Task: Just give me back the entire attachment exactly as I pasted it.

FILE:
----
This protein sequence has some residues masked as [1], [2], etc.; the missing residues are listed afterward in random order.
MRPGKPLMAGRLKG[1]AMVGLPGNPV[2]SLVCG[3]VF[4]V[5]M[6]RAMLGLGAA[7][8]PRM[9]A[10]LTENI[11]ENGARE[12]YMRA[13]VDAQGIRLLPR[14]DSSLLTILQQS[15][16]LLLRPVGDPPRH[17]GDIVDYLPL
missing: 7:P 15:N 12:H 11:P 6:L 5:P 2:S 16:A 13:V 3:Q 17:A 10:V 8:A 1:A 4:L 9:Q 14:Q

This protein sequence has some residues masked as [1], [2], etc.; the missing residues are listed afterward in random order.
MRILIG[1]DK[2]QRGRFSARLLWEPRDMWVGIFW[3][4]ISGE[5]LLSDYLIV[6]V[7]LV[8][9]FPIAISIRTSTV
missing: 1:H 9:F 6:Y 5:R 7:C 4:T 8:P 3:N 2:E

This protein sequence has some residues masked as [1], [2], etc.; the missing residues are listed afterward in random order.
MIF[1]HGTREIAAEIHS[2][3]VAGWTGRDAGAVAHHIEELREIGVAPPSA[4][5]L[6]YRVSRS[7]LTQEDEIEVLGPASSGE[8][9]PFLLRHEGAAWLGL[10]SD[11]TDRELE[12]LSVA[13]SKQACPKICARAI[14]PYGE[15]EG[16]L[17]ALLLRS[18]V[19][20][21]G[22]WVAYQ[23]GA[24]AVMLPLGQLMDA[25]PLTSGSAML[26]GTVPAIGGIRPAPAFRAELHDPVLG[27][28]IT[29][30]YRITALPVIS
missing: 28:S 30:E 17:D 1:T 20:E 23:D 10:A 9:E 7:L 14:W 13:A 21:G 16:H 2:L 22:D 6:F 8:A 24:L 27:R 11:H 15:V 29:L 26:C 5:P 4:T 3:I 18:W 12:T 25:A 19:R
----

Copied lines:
This protein sequence has some residues masked as [1], [2], etc.; the missing residues are listed afterward in random order.
MRPGKPLMAGRLKG[1]AMVGLPGNPV[2]SLVCG[3]VF[4]V[5]M[6]RAMLGLGAA[7][8]PRM[9]A[10]LTENI[11]ENGARE[12]YMRA[13]VDAQGIRLLPR[14]DSSLLTILQQS[15][16]LLLRPVGDPPRH[17]GDIVDYLPL
missing: 7:P 15:N 12:H 11:P 6:L 5:P 2:S 16:A 13:V 3:Q 17:A 10:V 8:A 1:A 4:L 9:Q 14:Q

This protein sequence has some residues masked as [1], [2], etc.; the missing residues are listed afterward in random order.
MRILIG[1]DK[2]QRGRFSARLLWEPRDMWVGIFW[3][4]ISGE[5]LLSDYLIV[6]V[7]LV[8][9]FPIAISIRTSTV
missing: 1:H 9:F 6:Y 5:R 7:C 4:T 8:P 3:N 2:E

This protein sequence has some residues masked as [1], [2], etc.; the missing residues are listed afterward in random order.
MIF[1]HGTREIAAEIHS[2][3]VAGWTGRDAGAVAHHIEELREIGVAPPSA[4][5]L[6]YRVSRS[7]LTQEDEIEVLGPASSGE[8][9]PFLLRHEGAAWLGL[10]SD[11]TDRELE[12]LSVA[13]SKQACPKICARAI[14]PYGE[15]EG[16]L[17]ALLLRS[18]V[19][20][21]G[22]WVAYQ[23]GA[24]AVMLPLGQLMDA[25]PLTSGSAML[26]GTVPAIGGIRPAPAFRAELHDPVLG[27][28]IT[29][30]YRITALPVIS
missing: 28:S 30:E 17:D 1:T 20:E 23:D 10:A 9:E 7:L 14:W 13:A 21:G 16:H 2:L 22:D 6:F 8:A 24:L 27:R 11:H 15:V 29:L 26:C 5:P 4:T 3:I 18:W 12:T 25:A 19:R